Beaverton and Portland area Therapist. Specialize in Art Therapy for teens and adults.

 
mirashahweblogo-01.jpg
 

A little about my approach…

I work from the approach that most of our pain in life stems from difficult or damaging relationships, in various shapes and forms. Despite that, I also hold the strong belief that true healing is found in healthy relationships.  The therapeutic relationship is so unique because it offers the client a safe, intimate space where there is no judgment or agenda—where the therapist serves as a witness who validates our pain and offers compassion. My person-centered approach allows connection and trust to build in a gentle, natural manner.  In working together, we create a space that provides you the safety to explore your feelings, challenge old assumptions, and do the brave work of transformation. Together we will use a mindful approach that involves noticing and responding to whatever unfolds, and utilize the therapeutic relationship to build compassion and create change.  We all have the innate capacity to do this, but sometimes we need a little guidance from someone we trust to remind us of our potential.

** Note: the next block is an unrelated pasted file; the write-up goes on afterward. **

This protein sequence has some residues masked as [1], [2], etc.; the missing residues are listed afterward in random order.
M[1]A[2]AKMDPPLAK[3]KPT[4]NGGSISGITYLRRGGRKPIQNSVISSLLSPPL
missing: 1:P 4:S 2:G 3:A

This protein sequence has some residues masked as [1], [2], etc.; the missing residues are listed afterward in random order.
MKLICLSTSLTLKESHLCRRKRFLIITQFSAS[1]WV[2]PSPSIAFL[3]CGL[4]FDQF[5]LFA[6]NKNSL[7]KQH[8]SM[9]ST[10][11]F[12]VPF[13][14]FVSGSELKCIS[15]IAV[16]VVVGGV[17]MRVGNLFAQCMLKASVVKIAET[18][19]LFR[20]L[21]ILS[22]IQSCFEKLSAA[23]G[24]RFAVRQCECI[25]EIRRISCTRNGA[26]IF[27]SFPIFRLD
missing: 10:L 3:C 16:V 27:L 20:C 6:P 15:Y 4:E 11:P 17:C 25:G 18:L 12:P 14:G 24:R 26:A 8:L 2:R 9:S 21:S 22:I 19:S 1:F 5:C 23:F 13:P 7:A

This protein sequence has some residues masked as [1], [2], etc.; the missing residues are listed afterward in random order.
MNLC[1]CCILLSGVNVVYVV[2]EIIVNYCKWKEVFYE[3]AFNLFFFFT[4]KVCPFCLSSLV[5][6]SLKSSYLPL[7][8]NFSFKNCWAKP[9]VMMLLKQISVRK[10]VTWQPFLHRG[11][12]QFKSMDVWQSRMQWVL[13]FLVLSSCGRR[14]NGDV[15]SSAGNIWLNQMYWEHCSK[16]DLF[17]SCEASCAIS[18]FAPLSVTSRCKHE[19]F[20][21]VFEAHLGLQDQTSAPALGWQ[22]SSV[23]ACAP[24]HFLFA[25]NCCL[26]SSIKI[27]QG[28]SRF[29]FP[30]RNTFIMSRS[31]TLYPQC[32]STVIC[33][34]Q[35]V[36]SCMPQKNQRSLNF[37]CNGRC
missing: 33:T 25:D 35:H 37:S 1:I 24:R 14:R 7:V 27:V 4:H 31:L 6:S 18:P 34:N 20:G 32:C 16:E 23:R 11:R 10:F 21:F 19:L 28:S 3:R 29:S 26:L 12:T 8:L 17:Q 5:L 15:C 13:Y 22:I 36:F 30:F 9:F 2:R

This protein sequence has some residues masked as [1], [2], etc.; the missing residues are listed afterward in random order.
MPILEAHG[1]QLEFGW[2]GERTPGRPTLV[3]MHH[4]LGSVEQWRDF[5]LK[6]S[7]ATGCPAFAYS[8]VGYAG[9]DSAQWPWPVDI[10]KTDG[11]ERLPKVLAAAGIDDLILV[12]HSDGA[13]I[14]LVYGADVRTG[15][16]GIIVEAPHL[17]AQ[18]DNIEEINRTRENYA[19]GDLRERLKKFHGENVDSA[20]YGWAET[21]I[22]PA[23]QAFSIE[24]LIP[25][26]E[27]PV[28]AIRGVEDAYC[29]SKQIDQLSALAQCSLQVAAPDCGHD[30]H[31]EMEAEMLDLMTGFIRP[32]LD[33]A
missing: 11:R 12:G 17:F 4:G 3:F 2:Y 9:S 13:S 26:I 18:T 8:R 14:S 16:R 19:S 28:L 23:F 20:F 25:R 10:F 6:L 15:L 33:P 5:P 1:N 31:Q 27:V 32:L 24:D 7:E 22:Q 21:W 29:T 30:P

There are times we can't express our feelings verbally, or words might not be enough.  Being trained in Art Therapy allows me to pick up on nonverbal symbols and metaphors that are often expressed through art and the creative process.  Working through the lens that we are a product of our experiences, I love the eye-opening process art-making provides clients as we begin to dig deep into experiences and feelings that have impacted and lingered for many years.  

The therapeutic models that best describe my approach beyond Art Therapy include attachment theory, mindfulness-based therapy, EFT (emotionally-focused therapy), and family systems theory.

I enjoy working with people on the following issues:

Anxiety

Depression

Building self-esteem and fostering personal growth

Adjustment to life transitions/chronic illness

Support through grief and loss

Interpersonal and Relationship Challenges

Trauma Recovery

Unhealthy coping

Adjustment to new disabilities such as hearing loss